The newly engineered stream also included a floodplain, created by removing flood-prone houses from the area. During high flows, sediment-containing water moves from the stream channel into the floodplain, where lower water velocities allow the sediment to settle out. That helps to protect the stream channel from excess sediment.
According to Paul, the key to success was rebuilding the stream by carefully choosing the width and depth of the channel and floodplain. The new configuration balances the forces of erosion and deposition, thus maintaining the channel in a more natural condition. In addition to Paul, the lead channel designer was Mike “Rocky” Hrachovec, owner of Natural Systems Design. For details of the design, check out the article in Research Outreach or the more technical article in the journal Water.
The ability of the restored sections of Thornton Creek to clean themselves, increase oxygen levels and mediate temperatures has led to a healthier condition, despite the urban setting in North Seattle.
In 2018, four years after construction, a female Chinook salmon swam warily upstream. With a male Chinook standing by, she deposited her eggs, which were quickly fertilized by the male.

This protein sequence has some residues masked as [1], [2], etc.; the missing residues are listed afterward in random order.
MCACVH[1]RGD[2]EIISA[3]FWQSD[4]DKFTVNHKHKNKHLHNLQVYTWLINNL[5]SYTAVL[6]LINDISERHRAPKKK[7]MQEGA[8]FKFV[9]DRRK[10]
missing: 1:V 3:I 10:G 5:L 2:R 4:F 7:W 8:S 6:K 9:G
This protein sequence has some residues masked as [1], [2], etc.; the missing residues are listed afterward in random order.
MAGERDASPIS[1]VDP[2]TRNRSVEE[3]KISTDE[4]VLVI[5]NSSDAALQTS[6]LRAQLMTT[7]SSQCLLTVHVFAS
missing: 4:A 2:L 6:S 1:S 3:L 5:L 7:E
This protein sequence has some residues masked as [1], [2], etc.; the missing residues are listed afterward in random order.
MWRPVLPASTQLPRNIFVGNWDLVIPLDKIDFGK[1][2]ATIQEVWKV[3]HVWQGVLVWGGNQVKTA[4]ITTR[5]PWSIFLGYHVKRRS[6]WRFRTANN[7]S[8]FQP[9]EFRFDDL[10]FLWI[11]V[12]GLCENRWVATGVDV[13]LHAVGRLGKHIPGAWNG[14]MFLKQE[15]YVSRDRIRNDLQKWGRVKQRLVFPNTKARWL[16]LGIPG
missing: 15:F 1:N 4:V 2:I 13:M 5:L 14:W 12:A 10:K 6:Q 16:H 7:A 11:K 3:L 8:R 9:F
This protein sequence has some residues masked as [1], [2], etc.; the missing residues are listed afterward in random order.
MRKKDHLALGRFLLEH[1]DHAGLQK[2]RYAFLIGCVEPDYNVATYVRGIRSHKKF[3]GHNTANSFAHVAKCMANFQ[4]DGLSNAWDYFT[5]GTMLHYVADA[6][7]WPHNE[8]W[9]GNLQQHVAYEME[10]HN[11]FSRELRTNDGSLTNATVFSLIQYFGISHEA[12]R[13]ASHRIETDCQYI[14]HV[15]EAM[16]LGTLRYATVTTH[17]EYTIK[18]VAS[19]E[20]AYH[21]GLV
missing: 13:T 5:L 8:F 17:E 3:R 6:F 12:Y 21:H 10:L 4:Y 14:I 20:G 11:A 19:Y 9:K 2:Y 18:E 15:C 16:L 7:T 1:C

“They spawned,” Katherine said. “We had never seen salmon spawn in the project region.”
A lack of funding and the COVID-19 pandemic have prevented further in-person monitoring of salmon movements, but new methods of testing for the presence of salmon are being developed. Seattle officials hope that salmon populations will increase in Thornton Creek, where beavers have established a new dam on the project site.
Along with new research into stream ecology come better methods of stream restoration and the chance that salmon and other species will find a suitable home. The same can be said for such “adaptive management” in relation to shoreline, wetland and estuary projects that bring us closer to a true recovery of our native species.